In 1997 Monteleone stepped away from engineering to sculpt full time. One of his first projects as an artist was to recreate models of Steller’s sea cows, much like the giant sea cow he created for the San Diego Natural History Museum. You will find his works in museums around the world, including a series of dinosaur embryos in eggs on display as touch pieces in children’s museums. He has shown his sculpture in various art shows including Sculpture in the Park in Loveland Colorado, The Natural History Art Expo in Sedona and the Laguna Festival of the Arts.
His work is characterized by careful attention to texture and detail, as well as capturing the relaxed, intimate moments in the lives of the animals he sculpts. This is especially telling in his works reconstructing extinct animals. “Ancient creatures were so long regarded as monstrous freaks; ill adapted, and selected for extinction.” he notes. “But this is completely wrong. They were just animals, as adapted to their environments as modern animals are today.”
Not satisfied to sculpt only static figures which can’t move, Monteleone’s recent projects include creating computer animations on the physiology and behavior of Weddell seals in Antarctica. “My work is always about the science. It’s about discovery and understanding, and most of all it’s about teaching what we know”.
Monteleone lives in Aliso Viejo, California with his wife, two sons, and their small menagerie of newts, axolotls, and an iguana.
William Stout was born in Salt Lake City, Utah and grew up in southern California's San Fernando Valley. He won a full California State Scholarship to the Chouinard Art Institute (California Institute of the Arts) where he obtained his BA. Stout began his art career as an illustrator, earning several Gold and Silver Medals from the Society of Illustrators as well as a recent Ben Franklin Award.
Themed entertainment design for Walt Disney, Universal, LucasFilm and DreamWorks earned Stout a reputation as the top conceptualist and designer in that field. He has worked as a designer on over 30 feature films. A 1989 polar journey led to a one-man exhibition of 45 oil paintings that toured the world for seven years and reflected his efforts to make Antarctica the first World Park. Stout is the National Science Foundation's 1992/93 Antarctic Artists and Writers Program Grant recipient.
He has had over 80 international museum exhibitions, including the British Museum, the Royal Ontario Museum, the Smithsonian, and the American Museum of Natural History, with permanent displays at the Houston Museum of Natural Science, Walt Disney's Animal Kingdom, and the Museum of the Rockies. Stout resides in Pasadena, California, with his perfect wife and their two brilliant sons.
Richard Webber is a sculptor who utilizes blacksmithing, welding, repousse, and patination techniques to create sculpture and custom designed metal pieces.
Originally from Washington DC, Webber studied sculpture at the Corcoran School of Art, and opened his first studio in Georgetown, selling fiberglass sculptures and carvings of wood and stone to private collectors. Webber relocated to New York to pursue a career in sculpture. While studying portrait and figure modeling at the New York Academy of Art, he was employed in several art foundries, where he had the opportunity to work with Frank Stella and Nancy Graves. Developing his own clientele of New York City artists, Webber opened his second studio in Brooklyn, New York in 1988.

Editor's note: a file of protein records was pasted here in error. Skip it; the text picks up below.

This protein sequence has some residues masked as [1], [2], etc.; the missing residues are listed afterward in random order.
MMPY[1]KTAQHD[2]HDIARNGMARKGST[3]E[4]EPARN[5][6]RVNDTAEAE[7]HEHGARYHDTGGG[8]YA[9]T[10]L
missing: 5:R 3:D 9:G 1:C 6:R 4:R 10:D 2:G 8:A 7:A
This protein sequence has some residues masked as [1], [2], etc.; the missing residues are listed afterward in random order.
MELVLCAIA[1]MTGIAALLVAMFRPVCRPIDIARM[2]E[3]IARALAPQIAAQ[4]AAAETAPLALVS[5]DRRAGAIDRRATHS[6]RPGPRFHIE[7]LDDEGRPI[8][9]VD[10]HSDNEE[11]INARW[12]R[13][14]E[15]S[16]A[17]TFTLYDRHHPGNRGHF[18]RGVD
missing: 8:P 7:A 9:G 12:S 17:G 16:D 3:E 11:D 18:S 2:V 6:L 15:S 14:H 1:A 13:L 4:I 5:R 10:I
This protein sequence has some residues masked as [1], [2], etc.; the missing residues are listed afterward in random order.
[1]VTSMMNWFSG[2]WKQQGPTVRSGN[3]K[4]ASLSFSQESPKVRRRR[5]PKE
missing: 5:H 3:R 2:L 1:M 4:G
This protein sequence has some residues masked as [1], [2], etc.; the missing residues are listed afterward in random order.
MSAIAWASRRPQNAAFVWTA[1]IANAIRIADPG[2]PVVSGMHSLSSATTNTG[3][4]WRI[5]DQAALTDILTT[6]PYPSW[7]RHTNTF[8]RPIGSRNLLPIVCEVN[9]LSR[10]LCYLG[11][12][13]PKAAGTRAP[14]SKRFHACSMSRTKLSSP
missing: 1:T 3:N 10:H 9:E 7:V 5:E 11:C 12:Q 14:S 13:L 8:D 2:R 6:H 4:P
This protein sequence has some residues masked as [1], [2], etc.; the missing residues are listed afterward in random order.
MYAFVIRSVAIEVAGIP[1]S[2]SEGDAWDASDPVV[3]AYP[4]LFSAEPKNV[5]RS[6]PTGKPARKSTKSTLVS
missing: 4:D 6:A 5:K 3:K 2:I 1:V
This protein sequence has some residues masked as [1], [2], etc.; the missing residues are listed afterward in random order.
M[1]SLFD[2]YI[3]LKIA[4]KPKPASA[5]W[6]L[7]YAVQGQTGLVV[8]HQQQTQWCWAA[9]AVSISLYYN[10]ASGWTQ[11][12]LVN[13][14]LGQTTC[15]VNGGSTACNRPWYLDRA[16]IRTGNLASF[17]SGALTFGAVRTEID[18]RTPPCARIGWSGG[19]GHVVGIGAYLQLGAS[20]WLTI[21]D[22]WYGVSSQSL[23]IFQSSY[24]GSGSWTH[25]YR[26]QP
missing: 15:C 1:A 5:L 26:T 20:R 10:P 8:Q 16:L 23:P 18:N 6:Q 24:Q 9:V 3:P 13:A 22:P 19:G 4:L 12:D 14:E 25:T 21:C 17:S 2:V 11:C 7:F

In 1992 Webber joined a team of sculptors hired by the American Museum of Natural History to re-articulate and mount their fossil collections. Collaborating with museum curators and Ralph Appelbaum & Associates, he created sculptural renderings combining fossil material and forged metal, showcasing specimens with incomplete skeletal fossil remains. This process of using real fossilized material, integrated in three dimensional steel sculptures continues to influence his body of work.
Webber opened his third studio in 1995 in New York's East Village. He created pieces for fashion designer, Elie Tahari, collaborated on props with The Blue Man Group, and sold his original sculptures to private collectors.
With the addition of science-based art to his repertoire, Webber also received commissions from the Florida Museum of Natural History, the Connecticut Historical Society, and created sculptural mounts for the American Museum of Natural History. In 2004, Richard moved his studio to Greenpoint, Brooklyn, NY. His recent projects include a series of sculptural mounts for the American Museum of Natural History's traveling exhibits Darwin and Dinosaurs.
Duke Windsor was born and raised in Texarkana, Texas. In 1979, he joined the US Marine Corps, serving as marine combat illustrator and drill instructor. In 1986, he opened his first art studio in San Diego's Gaslamp District. In addition to painting, he worked as a technical and graphic illustrator, architectural draftsman, cartoonist, martial arts instructor, and art teacher.
Windsor’s award winning urban scenes as well as plein-air paintings are in collections from San Diego to Europe. Windsor's paintings have been exhibited at numerous juried and solo exhibitions in San Diego and Southern California.
As an art teacher, Windsor has taught drawing, portraiture, and cartoon art to children and youth at the San Diego Museum of Art School and is an adult instructor at the Atheneum in La Jolla.
Windsor was formerly Exhibit Designer for Traveling Exhibits at the Museum. Prior to that, he was Exhibit Preparator for Mingei International Museum. Today, he is the Director of Exhibitions at the USS Midway Museum on San Diego Navy Pier.
"[Fossil Mysteries] was great for me because being an illustrator was my first job when I was... in the Marines. I've always loved bringing stories or ideas to life on paper."